What has allowed so many PPs to rise so high in corporations, and now in government, is that they are so decisive. Unlike normal people, they are never filled with doubts, for the simple reason that they cannot care what happens next. Simply can’t. Do this! Do that! Mobilize the reserves! Privatize the public schools! Attack Iraq! Cut health care! Tap everybody’s telephone! Cut taxes on the rich! Build a trillion-dollar missile shield! Fuck habeas corpus and the Sierra Club and In These Times, and kiss my ass!

As Mrs. Fitzgibbons amasses power, she finds herself haunted by a ceaseless anxiety that can only be quenched by the kind of arbitrary, impulsive action Vonnegut describes.  She fires people to calm her nerves, finding sudden satisfaction in dressing down another poor victim.  She assigns employees the task of assembling dossiers on her enemies, including the poor tellers whose jobs she terminated, and takes a habit of threatening violent retribution and prosecution against anyone who dares not follow her orders, with “I’ll have you put away” becoming a frequent utterance within a matter of days.  “Because if you don’t do that for me,” she tells one unfortunate worker, “you’ll be a store clerk at K mart.  You’ll be working for the sanitation department.  You’ll be peddling your body down at Race and Main to little Puerto Rican men with mustaches.  I’ll fire you, Jack.”  Elsewhere, when she coerces an employee to pimp out his wife (whose freelance career as a sex worker has become known to Frankie) to blackmail a competitor, she threatens, “If she doesn’t, you’ll be working my rock-salt detail this winter.  You’ll be shoveling my driveway.  I’ll have you picked up.  I’ll have you booked.  You’ll go away, Howard.”

There is even a touch of working class populism in Fitzgibbons’s reign of terror, as she peremptorily slashes the bonuses of the middle management figures she seeks to destroy in her pursuit of power while retaining the loyalty of the lower orders who are cheered by her dramatic personal leadership:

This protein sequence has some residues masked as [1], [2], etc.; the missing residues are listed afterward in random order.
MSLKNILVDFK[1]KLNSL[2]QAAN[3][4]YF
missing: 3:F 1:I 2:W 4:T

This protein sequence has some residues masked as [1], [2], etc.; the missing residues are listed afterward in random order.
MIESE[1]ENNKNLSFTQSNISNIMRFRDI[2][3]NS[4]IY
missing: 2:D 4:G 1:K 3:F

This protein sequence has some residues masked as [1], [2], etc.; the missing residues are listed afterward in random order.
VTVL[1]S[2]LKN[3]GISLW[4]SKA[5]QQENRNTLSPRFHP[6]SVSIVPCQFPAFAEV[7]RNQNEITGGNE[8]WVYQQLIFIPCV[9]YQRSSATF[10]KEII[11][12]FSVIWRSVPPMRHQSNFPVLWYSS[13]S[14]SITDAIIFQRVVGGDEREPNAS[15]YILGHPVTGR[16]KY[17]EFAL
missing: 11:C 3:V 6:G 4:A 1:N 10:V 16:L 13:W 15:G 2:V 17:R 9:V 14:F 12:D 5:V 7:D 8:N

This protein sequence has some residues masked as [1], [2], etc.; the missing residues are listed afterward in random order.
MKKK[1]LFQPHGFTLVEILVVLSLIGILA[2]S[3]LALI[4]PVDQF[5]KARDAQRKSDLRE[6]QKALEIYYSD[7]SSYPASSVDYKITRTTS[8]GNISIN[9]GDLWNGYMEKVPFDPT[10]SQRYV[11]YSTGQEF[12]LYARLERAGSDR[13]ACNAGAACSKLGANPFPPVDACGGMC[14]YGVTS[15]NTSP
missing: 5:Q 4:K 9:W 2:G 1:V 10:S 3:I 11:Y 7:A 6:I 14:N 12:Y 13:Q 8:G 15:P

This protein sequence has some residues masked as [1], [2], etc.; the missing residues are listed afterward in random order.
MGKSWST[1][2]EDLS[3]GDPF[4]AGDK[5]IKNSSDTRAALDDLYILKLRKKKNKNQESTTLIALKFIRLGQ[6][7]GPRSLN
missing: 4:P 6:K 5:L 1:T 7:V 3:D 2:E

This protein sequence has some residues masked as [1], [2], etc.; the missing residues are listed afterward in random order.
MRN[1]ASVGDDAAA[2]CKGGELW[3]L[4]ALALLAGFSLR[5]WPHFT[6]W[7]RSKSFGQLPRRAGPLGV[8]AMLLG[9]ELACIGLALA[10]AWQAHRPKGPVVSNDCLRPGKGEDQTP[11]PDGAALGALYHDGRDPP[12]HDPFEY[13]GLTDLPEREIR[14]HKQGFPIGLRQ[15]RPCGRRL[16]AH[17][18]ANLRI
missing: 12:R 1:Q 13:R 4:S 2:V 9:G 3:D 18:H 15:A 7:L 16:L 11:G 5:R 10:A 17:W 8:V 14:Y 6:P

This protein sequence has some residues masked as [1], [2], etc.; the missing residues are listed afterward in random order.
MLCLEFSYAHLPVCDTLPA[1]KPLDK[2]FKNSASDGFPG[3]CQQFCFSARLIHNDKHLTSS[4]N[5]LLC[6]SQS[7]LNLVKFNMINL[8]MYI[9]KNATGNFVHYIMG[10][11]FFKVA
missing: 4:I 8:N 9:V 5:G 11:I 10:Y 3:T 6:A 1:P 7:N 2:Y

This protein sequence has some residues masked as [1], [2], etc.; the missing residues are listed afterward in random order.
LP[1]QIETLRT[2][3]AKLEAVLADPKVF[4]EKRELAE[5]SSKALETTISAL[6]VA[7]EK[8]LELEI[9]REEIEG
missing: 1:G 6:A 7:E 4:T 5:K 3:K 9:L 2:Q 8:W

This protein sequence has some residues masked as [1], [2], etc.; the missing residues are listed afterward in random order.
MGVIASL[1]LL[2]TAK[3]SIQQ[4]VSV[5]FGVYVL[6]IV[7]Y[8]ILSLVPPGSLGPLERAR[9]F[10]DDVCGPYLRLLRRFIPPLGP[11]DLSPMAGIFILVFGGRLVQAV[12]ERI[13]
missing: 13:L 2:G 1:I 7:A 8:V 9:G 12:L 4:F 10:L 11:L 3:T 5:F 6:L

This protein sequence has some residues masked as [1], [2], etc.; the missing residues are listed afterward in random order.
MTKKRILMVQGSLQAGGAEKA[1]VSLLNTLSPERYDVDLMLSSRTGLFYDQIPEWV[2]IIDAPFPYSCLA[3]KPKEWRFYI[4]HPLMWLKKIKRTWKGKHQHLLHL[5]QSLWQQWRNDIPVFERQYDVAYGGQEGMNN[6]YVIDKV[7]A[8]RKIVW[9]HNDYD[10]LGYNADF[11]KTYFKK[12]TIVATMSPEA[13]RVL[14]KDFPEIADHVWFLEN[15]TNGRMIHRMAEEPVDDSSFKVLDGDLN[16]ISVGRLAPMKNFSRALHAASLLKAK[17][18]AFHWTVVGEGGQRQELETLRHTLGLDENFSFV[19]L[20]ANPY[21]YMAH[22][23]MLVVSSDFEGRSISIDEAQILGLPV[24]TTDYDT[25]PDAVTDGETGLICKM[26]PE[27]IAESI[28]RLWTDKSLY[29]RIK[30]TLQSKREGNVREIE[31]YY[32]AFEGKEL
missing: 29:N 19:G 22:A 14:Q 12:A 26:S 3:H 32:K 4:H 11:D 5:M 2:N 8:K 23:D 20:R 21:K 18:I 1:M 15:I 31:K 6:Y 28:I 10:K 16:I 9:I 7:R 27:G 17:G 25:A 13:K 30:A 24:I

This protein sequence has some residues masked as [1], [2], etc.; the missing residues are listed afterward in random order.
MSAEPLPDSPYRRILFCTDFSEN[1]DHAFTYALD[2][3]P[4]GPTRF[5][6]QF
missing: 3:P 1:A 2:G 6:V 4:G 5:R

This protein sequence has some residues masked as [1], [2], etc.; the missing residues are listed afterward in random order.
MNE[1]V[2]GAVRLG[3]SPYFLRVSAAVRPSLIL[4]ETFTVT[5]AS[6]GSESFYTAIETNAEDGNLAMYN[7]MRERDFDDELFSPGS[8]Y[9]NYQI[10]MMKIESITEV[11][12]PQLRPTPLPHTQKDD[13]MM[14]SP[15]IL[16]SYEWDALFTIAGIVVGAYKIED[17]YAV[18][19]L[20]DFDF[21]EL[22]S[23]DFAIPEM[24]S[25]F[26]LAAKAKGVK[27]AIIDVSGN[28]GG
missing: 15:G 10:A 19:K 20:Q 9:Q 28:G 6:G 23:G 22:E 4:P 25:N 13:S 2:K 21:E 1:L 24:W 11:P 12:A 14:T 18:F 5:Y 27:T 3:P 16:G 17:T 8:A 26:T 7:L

She noticed as she spoke that most of the bank’s loan officers and middle management had unconsciously gravitated toward one another on the left side of the assembly, and that she instinctively was directing herself to the larger body of workers standing in the middle and on the right, the tellers, clerks, maintenance men, secretaries, and such.

Yet there is something far bigger going in the career of Frankie Fitzgibbons, which has been described by some as a spot-on premonition of the sudden rise of another local-yokel-turned-political-opportunist, Sarah Palin.  The novel’s author, Raymond Kennedy, implies throughout that Mrs. Fitzgibbons is experiencing a kind of psychotic break or at least a manic episode by emphasizing the physical dimensions of her experience—a tightening of the chest in response to a setback or riposte, or “the odd sensation that her brain had actually contracted, that the scope of her thinking was somehow attenuated” in a moment of indecision or inactivity. There is the sense that her condition was medical, yet individual pathology does not resolve the fact that her character intersects with numerous trends of the period: her nonstop babble about dynamism, innovation, leadership, and cutthroat competition paralleled a financial system that was breaking out of the confines of small, locally-bounded banks and taking advantage of deregulation to wipe out all opposition and consolidate into the handful of megabanks we know today.